# Why the purple and red light entering the prism is broken at different angles? [duplicate]

Lights entering the prism with different wavelengths at the same angle. why go to different directions? what happens step to step between the protons&electrons in glass and the photons? what is the wavelength of interest in the direction the light goes? please don't tell they have different index of refraction.

## marked as duplicate by Kyle Kanos, Yashas, John Rennie visible-light StackExchange.ready(function() { if (StackExchange.options.isMobile) return; $('.dupe-hammer-message-hover:not(.hover-bound)').each(function() { var$hover = $(this).addClass('hover-bound'),$msg = $hover.siblings('.dupe-hammer-message');$hover.hover( function() { $hover.showInfoMessage('', { messageElement:$msg.clone().show(), transient: false, position: { my: 'bottom left', at: 'top center', offsetTop: -7 }, dismissable: false, relativeToBody: true }); }, function() { StackExchange.helpers.removeMessages(); } ); }); }); Jul 27 '18 at 16:31

• Different wavelengths of light have different indices of refraction. (You asked not to tell you that, but that is the explanation.) – David Hammen Jul 17 '18 at 21:11
• The polarisability of dielectrics depends on frequency. This of course is the same as saying that the RI does so. :-). – my2cts Jul 17 '18 at 21:22
• With respect to the comment by David Mannen: When you wrote "Please don't tell [me] they have different index[es] of refraction," is it fair to assume that you understand what the index of refraction is, and that you're really asking why the different wavelengths of light have different indexes of refraction in glass? See physics.stackexchange.com/questions/65812/… – Randall Stewart Jul 18 '18 at 0:02
• I thought it was clear enough. The answer of this question will also work ''why the different wavelengths of light have different indexes of refraction in glass? '' – evet buyrun Jul 18 '18 at 0:18

There are two ways to describe this:

1. Here is the classical view:

Every material has some wavelength dependence, and this is dispersion.

In glass, the dispersion curve is described by the Sellmeier equation:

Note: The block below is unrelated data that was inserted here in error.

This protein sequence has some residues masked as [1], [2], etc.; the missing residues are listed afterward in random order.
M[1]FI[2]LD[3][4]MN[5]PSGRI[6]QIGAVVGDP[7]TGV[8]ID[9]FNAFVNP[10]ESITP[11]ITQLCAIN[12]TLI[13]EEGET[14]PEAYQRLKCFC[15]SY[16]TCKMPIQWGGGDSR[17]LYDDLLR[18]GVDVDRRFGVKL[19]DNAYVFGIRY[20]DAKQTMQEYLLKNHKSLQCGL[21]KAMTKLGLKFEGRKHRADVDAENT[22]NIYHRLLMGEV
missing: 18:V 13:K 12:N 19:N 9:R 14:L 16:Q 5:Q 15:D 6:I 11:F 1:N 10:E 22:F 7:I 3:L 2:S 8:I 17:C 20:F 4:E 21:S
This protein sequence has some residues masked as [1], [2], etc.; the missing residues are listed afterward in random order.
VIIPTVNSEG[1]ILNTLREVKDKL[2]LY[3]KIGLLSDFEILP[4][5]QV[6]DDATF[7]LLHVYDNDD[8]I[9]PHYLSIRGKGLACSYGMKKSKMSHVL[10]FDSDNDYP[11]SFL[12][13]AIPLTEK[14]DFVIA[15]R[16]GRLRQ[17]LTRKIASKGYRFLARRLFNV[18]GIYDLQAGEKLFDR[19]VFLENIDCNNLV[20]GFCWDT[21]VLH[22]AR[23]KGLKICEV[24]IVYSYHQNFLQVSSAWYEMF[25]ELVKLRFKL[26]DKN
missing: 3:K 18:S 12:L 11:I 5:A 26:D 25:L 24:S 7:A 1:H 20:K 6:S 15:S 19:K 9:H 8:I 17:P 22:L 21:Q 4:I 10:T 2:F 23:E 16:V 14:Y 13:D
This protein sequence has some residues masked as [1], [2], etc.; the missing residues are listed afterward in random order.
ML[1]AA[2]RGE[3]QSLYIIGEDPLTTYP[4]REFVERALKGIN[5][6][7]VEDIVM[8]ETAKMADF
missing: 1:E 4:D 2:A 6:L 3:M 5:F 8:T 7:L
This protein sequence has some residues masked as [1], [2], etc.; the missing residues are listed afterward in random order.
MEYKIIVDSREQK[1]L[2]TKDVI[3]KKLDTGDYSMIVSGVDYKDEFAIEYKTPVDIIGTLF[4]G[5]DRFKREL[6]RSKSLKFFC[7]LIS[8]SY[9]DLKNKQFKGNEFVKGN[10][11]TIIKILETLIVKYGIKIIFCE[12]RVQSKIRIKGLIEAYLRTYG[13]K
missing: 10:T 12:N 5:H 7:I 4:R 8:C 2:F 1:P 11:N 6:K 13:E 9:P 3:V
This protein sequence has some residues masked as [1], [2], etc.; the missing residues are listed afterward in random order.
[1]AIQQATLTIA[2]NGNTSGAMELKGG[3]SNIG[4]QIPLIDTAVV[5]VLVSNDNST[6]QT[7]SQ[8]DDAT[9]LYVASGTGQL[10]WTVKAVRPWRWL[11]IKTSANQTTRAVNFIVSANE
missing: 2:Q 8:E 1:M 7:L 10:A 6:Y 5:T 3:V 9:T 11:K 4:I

$$n^2(\lambda) = 1 + \sum_k \frac{B_k \lambda^2}{\lambda^2 - C_k}$$

1. Now in the QM view

You can derive the Sellmeier equation by using a set of independent harmonic osciallators, giving the Lorenz curve, where ω=2πc/λ and where polarization and n2 are linearly dependent.

Now imagine the glass as a lattice. The space between the atoms is constant (on average) and so the photons will see this average spacing between atoms.

If you look at the same case in the double slit experiment, you will see that the different wavelength photons will create a different spacing between the interference patterns. This is because the photon, as it is shot towards the screen has to go through both slits and as a wave will interfere with itself. The darker areas are destructive interferences, and the brighter ones are constructive interferences.

Now in your case, when the photon interacts with the lattice, the atoms in the glass will act like the slits. The slits will cause the photon (wave) to go through all spaces, and will interfere with itself. Now in this case it will be constructive in only one angle, the angle of refraction. And it will be destructive in all other angles.

Now the only one constructive angle will depend on the wavelength, because, depending on the wavelength, the wave will interact with itself in different angles constructively.